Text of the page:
Crystal Structure of a Conserved Ribosomal Protein-RNA Complex

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Science  14 May 1999:
Vol. 284, Issue 5417, pp. 1171-1174
DOI: 10.1126/science.284.5417.1171


The structure of a highly conserved complex between a 58-nucleotide domain of large subunit ribosomal RNA and the RNA-binding domain of ribosomal protein L11 has been solved at 2.8 angstrom resolution. It reveals a precisely folded RNA structure that is stabilized by extensive tertiary contacts and contains an unusually large core of stacked bases. A bulge loop base from one hairpin of the RNA is intercalated into the distorted major groove of another helix; the protein locks this tertiary interaction into place by binding to the intercalated base from the minor groove side. This direct interaction with a key ribosomal RNA tertiary interaction suggests that part of the role of L11 is to stabilize an unusual RNA fold within the ribosome.

The most important functional sites of ribosomes are associated with highly conserved domains of ribosomal RNAs (rRNAs); among these are the mRNA decoding site, the peptidyl transferase, and the site at which two elongation factors (EF-Tu and EF-G) alternately bind to position tRNA in the A site or to catalyze translocation of the mRNA (1). The latter site is associated with two extraordinarily well conserved regions of the large-subunit rRNA: the 17-nucleotide (nt) sarcin/ricin loop, and a 58-nt domain associated with ribosomal protein L11. Both of these RNA fragments are targeted by antibiotics, attesting to their functional importance. The 58-nt domain is particularly interesting: The sequence derived fromEscherichia coli 23S rRNA adopts a specific, though marginally stable, tertiary structure that is further stabilized by L11 protein, itself highly conserved, or thiazole antibiotics (2, 3). We report here the crystal structure of a complex between this 58-nt rRNA fragment and the 76-residue RNA binding domain of L11, at 2.8 Å resolution. The RNA is tightly folded by an extensive set of tertiary interactions that is locked into place by direct interaction of the protein with a key tertiary feature. This creates an unusually large interior of stacked bases and exposes a surface of conserved bases available for interaction with EF-G or antibiotic.

The RNA binding domain of Bacillus stearothermophilus L11 (L11-C76) was crystallized with an E. coli rRNA fragment containing a mutation that stabilizes tertiary structure (Fig. 1, A and B) (4), and its structure was determined by multiple wavelength anomalous diffraction (MAD) of a selenomethionyl derivative (5) (Table 1). Two complexes are present in the asymmetric unit and differ in only very minor ways. This suggests that crystal packing has not significantly perturbed the structure of the complex.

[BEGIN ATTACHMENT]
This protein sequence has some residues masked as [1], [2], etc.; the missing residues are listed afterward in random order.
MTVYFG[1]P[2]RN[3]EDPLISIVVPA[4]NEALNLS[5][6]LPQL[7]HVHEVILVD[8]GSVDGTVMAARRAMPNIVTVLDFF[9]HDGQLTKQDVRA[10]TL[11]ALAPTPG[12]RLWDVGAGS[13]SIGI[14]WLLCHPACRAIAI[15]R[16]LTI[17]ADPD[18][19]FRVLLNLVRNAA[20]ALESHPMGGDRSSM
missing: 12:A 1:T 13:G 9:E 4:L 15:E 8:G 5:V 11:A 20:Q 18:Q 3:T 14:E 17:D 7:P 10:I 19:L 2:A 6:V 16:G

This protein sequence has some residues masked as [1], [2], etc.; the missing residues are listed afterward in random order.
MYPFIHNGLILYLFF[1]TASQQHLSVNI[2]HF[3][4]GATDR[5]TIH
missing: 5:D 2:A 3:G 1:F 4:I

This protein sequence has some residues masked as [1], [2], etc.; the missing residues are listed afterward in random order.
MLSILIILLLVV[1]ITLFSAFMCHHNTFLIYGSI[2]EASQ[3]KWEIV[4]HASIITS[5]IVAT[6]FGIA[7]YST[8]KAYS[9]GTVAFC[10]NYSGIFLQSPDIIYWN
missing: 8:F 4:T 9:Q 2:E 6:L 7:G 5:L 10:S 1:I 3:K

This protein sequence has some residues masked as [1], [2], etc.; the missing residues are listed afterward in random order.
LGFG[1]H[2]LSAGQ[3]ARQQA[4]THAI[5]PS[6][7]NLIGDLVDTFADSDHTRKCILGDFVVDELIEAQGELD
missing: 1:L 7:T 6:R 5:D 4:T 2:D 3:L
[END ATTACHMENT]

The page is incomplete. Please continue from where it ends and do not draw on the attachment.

Figure 1

Components of the L11-C76–rRNA complex. (A) Sequence of the B. stearothermophilus L11-C76 protein fragment (19, 25). Secondary structure determined by NMR is marked, and colored residues are >80% conserved among 34 bacterial and plastid sequences (green) or additionally conserved in 22 archaeal and eukaryotic homologs (red). (B) Secondary structure of the 1051 to 1108 rRNA fragment of E. coli 23S rRNA as determined by comparative sequence analysis. Position 1061 has been mutated from U to A to stabilize tertiary structure. Bases in open typeface are conserved in greater than 97% of bacterial, archaeal, and eukaryotic rRNAs in a database of ∼480 aligned sequences (8). The base triple C1072(C1092/G1099) was suggested by comparative sequence analysis and supported by compensatory mutations (26). (C) Secondary and tertiary structure of the same RNA. Color coding of bases is as in (B). Thin black lines with arrows indicate 5′→3′ direction of the backbone, black horizontal bars are Watson-Crick base pairs, dots are non–Watson-Crick base pairs, open horizontal bars are tertiary bonds between bases, and thin red lines indicate uridine N3 to phosphate hydrogen bonds characteristic of the U-turn motif. (D) Stereo view of the folded RNA and protein backbone. Mg2+ (green) and Os(NH3)6 3+(magenta) are shown. The RNA bases in (B), (C), and (D) are color-coded for clarity. Abbreviations for the amino acid residues are as follows: A, Ala; D, Asp; E, Glu; F, Phe; G, Gly; I, Ile; K, Lys; L, Leu; M, Met; N, Asn; P, Pro; R, Arg; S, Ser; T, Thr; and V, Val.